The 5 Stages of Summer Break Grief for Teachers

It’s the end of May. All you want is a cold drink and some lake action (or just a nap, a nap would be really nice). We know. We’ve all been there. Once that last bell rings, YOU ARE ON SUMMER BREAK. And it’s glorious. A whole summer break, all for you. You deserve it. Treat yo’self.

After Memorial Day weekend, reality sets in:

THERE ARE ONLY SO MANY DAYS IN A SUMMER BREAK. THERE ARE ONLY ROUGHLY 8 WEEKS OF SUMMER BREAK! If you subtract the week you spend catching up on sleep and Netflix (or that new Romeo and Juliet show? Shonda, what are you doing to me?!), and then you subtract at least one week of worrying about the last week, and then the last week of summer break… that’s down to 5 weeks. Then there’s the vacation with the fam, another week. There’s a recovery week after that. We’re down to 3 weeks. And we all know that you’ve already scheduled that away (maybe at the Dollar Spot at Target, but it still counts!).

Summer break… you tricky minx, you sly fox, you dandelion: here for a moment, gone with the wind the next…

During all that busyness, you grieve. And you grieve some more. Here’s how you do it.

1. Escaped-With-Your-Life Survivor Mode

When that last bell rings, you pack your bag and run to your car, no turning back. You have escaped another year with your life and only a few more gray hairs. You are a survivor.

You celebrate, but the exhaustion is heavy on your bones. You spend a few days recuperating so you can fully enjoy your summer. You sleep in, or at least try to, but those early mornings have you all messed up. Soon you realize that you can pee whenever you want, and you feel like you’re getting away with something illegal. You don’t quite make brunch plans yet because the Pavlovian routine in you is still thinking that there’s probably something to be done during the morning hours like gradecopytalkteachrungather…


Like a rescue dog, finally settling down in its new home, summer becomes bliss. You do brunch. You do vacation. You buy frivolous things for your house, not your classroom. You even Jersey Shore it a bit with GTL: gym, tan, laundry (three things you absolutely NEVER had time for before!). Summer is good. You’ve seen approximately ZERO of your students or their families at Walmart. Isn’t it summer every day of the year?! Who knows! Who cares!

3. Denial

Summer lasts forever. It’s a summer miracle. This is how it was always meant to be. It is never going to end. You’re never going back. Not because you don’t want to, just because summer is now eternal: you don’t have to! Ah. Life is joy. “Oh, how silly of you to ask when I’m going back to school… ha ha… I’m not a teacher… ha ha ha… lalalalalalala! I can’t hear you!”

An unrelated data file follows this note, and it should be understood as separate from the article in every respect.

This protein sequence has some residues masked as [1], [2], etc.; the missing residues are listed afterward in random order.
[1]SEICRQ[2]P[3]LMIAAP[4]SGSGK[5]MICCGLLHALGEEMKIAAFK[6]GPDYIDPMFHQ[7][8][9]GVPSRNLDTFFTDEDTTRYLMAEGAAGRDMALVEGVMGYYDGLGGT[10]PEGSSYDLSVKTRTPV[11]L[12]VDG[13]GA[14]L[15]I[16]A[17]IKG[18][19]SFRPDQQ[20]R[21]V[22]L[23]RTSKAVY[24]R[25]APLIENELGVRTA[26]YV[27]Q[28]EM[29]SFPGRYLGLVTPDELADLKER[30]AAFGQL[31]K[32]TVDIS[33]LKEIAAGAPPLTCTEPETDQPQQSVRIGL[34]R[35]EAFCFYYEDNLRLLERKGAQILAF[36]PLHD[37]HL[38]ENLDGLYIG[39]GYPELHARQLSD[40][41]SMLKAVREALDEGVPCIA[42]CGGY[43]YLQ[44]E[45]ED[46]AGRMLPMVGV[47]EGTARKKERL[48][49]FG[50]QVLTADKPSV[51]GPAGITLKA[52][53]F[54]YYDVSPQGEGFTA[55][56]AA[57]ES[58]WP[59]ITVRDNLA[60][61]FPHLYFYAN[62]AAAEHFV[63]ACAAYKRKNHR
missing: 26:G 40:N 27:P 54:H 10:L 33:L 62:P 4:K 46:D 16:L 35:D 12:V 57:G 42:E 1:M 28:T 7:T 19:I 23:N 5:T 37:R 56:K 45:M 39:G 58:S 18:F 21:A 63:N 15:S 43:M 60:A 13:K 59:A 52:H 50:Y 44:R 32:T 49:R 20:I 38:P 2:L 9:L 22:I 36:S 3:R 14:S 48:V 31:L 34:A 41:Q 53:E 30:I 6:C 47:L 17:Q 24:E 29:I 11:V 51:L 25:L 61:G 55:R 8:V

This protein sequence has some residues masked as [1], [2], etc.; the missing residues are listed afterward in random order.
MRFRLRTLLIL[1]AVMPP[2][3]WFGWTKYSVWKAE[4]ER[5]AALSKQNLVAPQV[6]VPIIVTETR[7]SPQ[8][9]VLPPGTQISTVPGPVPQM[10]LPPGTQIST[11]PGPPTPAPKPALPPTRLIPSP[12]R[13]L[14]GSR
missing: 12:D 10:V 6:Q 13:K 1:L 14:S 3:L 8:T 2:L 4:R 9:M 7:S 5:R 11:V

It happens. You finally see a parent or child at the store and you ask, “Are you ready to go back?” Then, they ask you, with glaring gravity, “Mrs./Mr. So-and-So, are YOU ready to go back?”







You should lesson plan or at least try to. But it seems you have no more brain cells dedicated to doing so. Plus, you’re pretty sure you’ve forgotten what a lesson plan looks like and how to write one and what a lesson is and school what is that again can someone help you out?!

Even when strangers say, “Hi, how are you?” you only reply with the number of days you have left, which is such a depressingly small number…

5. Excitement!

But you are a good teacher. You love your students. You love your job. So you sit down one day and decide to do some work. In true Disney-magic-like-wonder, your joy comes back. You have new ideas and plans! You bought a new plant for your room! You are excited to go back once more! You don’t quite have a paper-chain countdown to the first day because seriously it’s summer break let’s squeeze as many BBQs and lack-of-due-dates in that we can… but you’re ready to start a new year, fresh and ready to go!

It’s the middle of July and I’m in stage 5 right now with some latent hints of stage 4. I just bought a succulent wall-hanging from Fun in Fourth’s Etsy Shop so I’m ready to go back and hang it up… In what stage are you?

Mrs. Mac

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